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28.11.12

Briefly Noted: Le Bœuf sur le Toit

available at Amazon
Le Bœuf sur le Toit: Swinging Paris, A. Tharaud (et al.)

(released on October 22, 2012)
Virgin 5099960255228 | 67'
We mentioned Alexander Tharaud’s new CD, Le Bœuf sur le Toit: Swinging Paris, when he was giving a dramatic series of concerts across France featuring its music. Incredibly, this was shortly before he came to Washington on a brief recital tour: we hope that the French Embassy will be able to feature this cabaret program here at some point in the future. I say Tharaud’s new CD, but as with his Satie disc a couple of years ago, this is really a collaborative effort. Working with a score of other musicians, the French pianist’s goal was to recreate the atmosphere of the most famous French cabaret of the années folles, the period we call the Roaring 20s in English. At 28, rue Boissy d’Anglas, near the Church of La Madeleine, entrepreneur Louis Moysès gave it the name of Darius Milhaud and Jean Cocteau’s pantomime-ballet in 1921, and until it was closed by the authorities in 1927 the club pulsed with the heartbeat of creative Paris.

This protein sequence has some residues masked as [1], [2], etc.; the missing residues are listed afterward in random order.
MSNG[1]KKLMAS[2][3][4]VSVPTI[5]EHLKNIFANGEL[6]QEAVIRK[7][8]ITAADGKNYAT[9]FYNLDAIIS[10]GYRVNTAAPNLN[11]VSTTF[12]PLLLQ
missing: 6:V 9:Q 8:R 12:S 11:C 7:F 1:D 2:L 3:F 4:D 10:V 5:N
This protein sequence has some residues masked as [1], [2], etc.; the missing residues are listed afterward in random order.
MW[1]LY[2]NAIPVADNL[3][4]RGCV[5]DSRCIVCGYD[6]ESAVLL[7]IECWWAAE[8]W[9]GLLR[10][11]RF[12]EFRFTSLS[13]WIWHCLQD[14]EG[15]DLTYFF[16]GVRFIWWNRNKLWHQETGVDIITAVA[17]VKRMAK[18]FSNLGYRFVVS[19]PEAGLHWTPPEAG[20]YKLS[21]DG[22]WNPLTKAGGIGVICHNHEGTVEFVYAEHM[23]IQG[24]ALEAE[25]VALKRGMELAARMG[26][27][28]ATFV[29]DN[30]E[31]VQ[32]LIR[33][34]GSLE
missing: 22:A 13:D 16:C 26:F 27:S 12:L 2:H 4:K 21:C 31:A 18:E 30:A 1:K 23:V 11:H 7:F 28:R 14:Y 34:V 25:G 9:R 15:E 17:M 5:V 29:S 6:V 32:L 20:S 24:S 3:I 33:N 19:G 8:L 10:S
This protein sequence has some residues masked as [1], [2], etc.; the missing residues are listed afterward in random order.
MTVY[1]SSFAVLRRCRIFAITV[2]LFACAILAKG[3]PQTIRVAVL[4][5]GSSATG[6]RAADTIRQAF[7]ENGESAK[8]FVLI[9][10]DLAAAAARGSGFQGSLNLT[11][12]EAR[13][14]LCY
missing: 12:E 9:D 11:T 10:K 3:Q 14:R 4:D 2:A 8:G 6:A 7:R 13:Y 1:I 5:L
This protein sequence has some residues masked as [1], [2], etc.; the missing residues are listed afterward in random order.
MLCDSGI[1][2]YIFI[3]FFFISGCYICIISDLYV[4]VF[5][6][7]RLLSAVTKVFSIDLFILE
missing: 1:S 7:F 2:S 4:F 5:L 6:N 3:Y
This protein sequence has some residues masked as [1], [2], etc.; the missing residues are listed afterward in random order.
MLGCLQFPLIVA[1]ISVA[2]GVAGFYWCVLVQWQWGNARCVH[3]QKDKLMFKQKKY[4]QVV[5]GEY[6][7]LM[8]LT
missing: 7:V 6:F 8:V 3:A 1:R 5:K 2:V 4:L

This reconstruction is speculative, given that no record of any precise program at the Bœuf survives, but an authoritative program note by Martin Pénet lays out the history of the club, the musicians who performed there, and what sort of music they left behind. The selection of music is centered on the composer and arranger Jean Wiéner, the cabaret’s pianist and de facto music director, as well as his partnership, in a two-piano duo act, with Belgian pianist Clément Doucet. Both musicians specialized in arrangements that bridged the gap between popular music of the time, the American jazz that took Paris by storm, and the European classical tradition. Frank Braley joins Tharaud for four of the duo's arrangements, and the solo arrangements played by Tharaud include versions of Gershwin and other jazz tunes (including a delicious version of Cole Porter's Let's Do It with Madeleine Peyroux, the American singer based in Paris), French-inflected original jazz pieces by Wiéner (with Natalie Dessay imitating bluesy, wah-wah trumpet in one selection), and a truly odd arrangement of W. C. Handy's Saint Louis Blues for harpsichord. As Wiéner did for his cabaret performances, Tharaud mixes in some jazz-inflected classical pieces by Milhaud and Ravel, as well as some of Wiéner and Doucet's jazzy renditions of Chopin and Wagner. The result is suave, pleasurable listening from end to end -- a natural Christmas gift.

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